By Iloti Mutoka
(I know this article is not centered around Inter, but its an interesting English view of Serie A's fall from the heights of the 1990s)
One of my earliest memories of football was the 1990 World Cup in Italy, when Roger Milla introduced dancing to the world’s most popular sport.
The significance of his and Cameroon’s achievements did not hit me until later; I just thought the thing with the touchline flag was just funny. At the time I was a budding dancer, and was gyrating to Franco and Kanda Bongoman with verve and vigour (unfortunately, as anyone who has seen me dance will know, I have miserably failed to fulfill my early promise) at every opportunity. But I digress.
The other thing I gleaned from this first entry into the football world was that Italy was the world capital of football. I had no clue that the World Cup was never in the same place, and besides, Italy themselves did make it to the semi-finals.
Looking back, my young mind wasn’t too far off the mark. Italy those days was the dream destination for any pro footballer, their teams were the cream of the world, AC Milan had the best of the best on their rosters, Van Basten alongside Reikjaard, and Juventus in that era had Michel Platini, the second best player to come out of France ever. Maradona, the great legend, plied his trade at Napoli.
Great times for Calcio (the Italian League), but it got better. Throughout the nineties their dominance was simply mammoth and grandiose. They bestrode the football landscape like a colossus, swatting away the flies that were the budding English Premier League and the Spanish La Liga and scooping up the world’s best with imperious entitlement. And then one day all this changed.
The Calciopolli scandal rocked Italian football in 2006, where Juventus was relegated, AC Milan decimated with a 8 point deduction that consigned them to the lower reaches of the Serie A (to the uninitiated, this was a scandal where the teams involved were involved in massive amounts of match fixing). AC Milan was football’s aristocracy, but their fall from grace was nothing short of dramatic in the extreme.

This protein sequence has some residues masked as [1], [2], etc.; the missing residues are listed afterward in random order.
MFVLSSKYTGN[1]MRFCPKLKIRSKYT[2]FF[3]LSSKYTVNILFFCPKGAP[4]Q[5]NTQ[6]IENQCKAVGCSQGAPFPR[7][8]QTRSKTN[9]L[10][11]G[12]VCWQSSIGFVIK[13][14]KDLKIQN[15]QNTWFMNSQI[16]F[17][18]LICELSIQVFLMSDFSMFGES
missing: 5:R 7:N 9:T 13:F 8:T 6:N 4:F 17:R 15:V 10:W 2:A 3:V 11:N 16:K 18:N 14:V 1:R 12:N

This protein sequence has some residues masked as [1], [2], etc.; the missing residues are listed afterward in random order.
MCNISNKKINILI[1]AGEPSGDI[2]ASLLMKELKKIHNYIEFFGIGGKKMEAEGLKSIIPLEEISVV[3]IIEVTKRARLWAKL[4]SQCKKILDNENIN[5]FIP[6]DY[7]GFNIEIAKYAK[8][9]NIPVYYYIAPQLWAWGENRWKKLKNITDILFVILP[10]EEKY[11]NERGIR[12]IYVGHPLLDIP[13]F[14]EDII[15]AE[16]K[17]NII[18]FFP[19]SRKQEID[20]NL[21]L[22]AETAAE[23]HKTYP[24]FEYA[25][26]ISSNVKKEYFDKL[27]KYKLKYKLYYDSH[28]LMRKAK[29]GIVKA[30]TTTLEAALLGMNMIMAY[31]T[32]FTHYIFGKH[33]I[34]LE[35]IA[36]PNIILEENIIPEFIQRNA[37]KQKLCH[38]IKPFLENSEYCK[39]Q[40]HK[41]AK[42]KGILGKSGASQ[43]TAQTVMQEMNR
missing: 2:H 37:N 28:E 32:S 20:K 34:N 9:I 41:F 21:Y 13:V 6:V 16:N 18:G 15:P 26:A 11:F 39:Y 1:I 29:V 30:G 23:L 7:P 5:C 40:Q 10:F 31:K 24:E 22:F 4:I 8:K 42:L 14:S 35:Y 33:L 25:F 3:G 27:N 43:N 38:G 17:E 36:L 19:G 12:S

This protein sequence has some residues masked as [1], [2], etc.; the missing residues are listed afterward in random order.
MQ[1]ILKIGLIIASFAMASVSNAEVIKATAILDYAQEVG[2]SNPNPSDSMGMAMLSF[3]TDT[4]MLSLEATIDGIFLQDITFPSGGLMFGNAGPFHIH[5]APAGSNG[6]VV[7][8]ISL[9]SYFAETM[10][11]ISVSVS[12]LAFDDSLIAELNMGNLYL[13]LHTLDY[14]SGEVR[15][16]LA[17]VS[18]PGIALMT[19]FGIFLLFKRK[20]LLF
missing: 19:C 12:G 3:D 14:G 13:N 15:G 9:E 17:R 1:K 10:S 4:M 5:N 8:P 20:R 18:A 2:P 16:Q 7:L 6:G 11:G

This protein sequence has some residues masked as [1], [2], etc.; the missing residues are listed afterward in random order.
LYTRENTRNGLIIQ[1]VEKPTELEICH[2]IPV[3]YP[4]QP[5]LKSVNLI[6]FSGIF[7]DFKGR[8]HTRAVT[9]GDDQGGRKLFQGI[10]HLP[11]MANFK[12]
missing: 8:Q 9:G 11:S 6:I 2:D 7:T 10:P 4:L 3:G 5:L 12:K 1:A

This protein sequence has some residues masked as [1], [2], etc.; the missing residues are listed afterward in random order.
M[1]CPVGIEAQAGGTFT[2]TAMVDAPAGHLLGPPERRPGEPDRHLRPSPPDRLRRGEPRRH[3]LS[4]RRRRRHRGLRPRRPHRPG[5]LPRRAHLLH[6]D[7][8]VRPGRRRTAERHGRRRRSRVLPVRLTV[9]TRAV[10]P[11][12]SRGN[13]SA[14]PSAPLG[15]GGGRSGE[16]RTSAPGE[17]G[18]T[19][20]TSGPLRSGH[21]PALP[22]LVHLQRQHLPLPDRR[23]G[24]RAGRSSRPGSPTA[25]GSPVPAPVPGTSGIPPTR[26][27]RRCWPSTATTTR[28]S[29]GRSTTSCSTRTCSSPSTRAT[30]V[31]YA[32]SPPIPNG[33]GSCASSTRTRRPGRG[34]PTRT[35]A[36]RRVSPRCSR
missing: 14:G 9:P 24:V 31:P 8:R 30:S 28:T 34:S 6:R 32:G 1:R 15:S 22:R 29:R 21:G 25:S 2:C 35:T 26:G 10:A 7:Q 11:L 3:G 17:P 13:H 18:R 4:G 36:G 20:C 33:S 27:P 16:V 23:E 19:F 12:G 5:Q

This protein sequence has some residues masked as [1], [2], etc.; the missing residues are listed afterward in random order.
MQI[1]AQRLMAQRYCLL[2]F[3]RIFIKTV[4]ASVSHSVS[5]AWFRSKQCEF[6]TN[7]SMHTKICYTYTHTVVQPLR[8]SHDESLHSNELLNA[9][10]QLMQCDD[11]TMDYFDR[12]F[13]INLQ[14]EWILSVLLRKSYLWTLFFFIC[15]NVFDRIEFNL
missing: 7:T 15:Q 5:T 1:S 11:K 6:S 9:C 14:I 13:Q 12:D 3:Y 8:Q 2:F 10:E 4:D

But I argue that Italian football was on its way down a long time before that. At the turn of the millennium Spain was the new destination for the glory hunting elite, Real Madrid with its ‘Galacticos’ project attracted the best and the finest, a large number of whom came directly from Italy- Zidane from Juve, Ronaldo from Inter, and Barcelona was where those who wanted to be part of a legacy went.
England was also on the up, and by the mid noughties the world’s best had a tough choice to make- the sun and glory of the Spanish league, or the fame and wealth of the premier league elite in weather-challenged Britain. Italy had been knocked off its f******g perch, to alter a quote by the most successful coach in modern times, Sir Alex Ferguson. Why the demise? Change.
The Italian league had made many groundbreaking developments in the mid to late eighties, giving the clubs the money that the league raked in from television and marketing rights, advertising itself all over the world, and using the national team’s rich legacy to promise the best players in the world that a move to Italy would only enhance their reputation, preying on the fact that the sportsman’s greatest motivation is glory. The huge salaries on offer did not hurt either. But back to change. You see, in this day and age, to survive, one must be able to keep up with their colleagues.
When Serie A was strutting around, England and Spain were laying the foundations for a format that would be flexible enough to adapt to the coming future - modern practices were quickly established, the painful breaks with tradition (increased club participation in the affairs of the Football Associations stands out here) were made with minimum fuss, profit sharing systems were clear, players, fans and managers had representation at the highest levels, which meant that all parties were equal stakeholders in the decision making processes. One would have thought their unlikely win at the 2006 World Cup would signal a shift in the world view of Calcio, but nothing doing.
If anything, people considered it a swan song for some of the aging stars who, admittedly, illuminated football a decade and a half ago. This reinforced the perception that Italian football had nothing to offer. After that World Cup even more players would prefer to move to England and Spain, the thinking being that Italy’s players had proved that though mega-talented, they were over the hill, and by association, so was the league. And who wants to be the best player in a mediocre league of pensioners?
A sad state of affairs, especially when one considers that just ten years ago a player as outstanding as....continued at Serie A - The fall from grace of the original superleague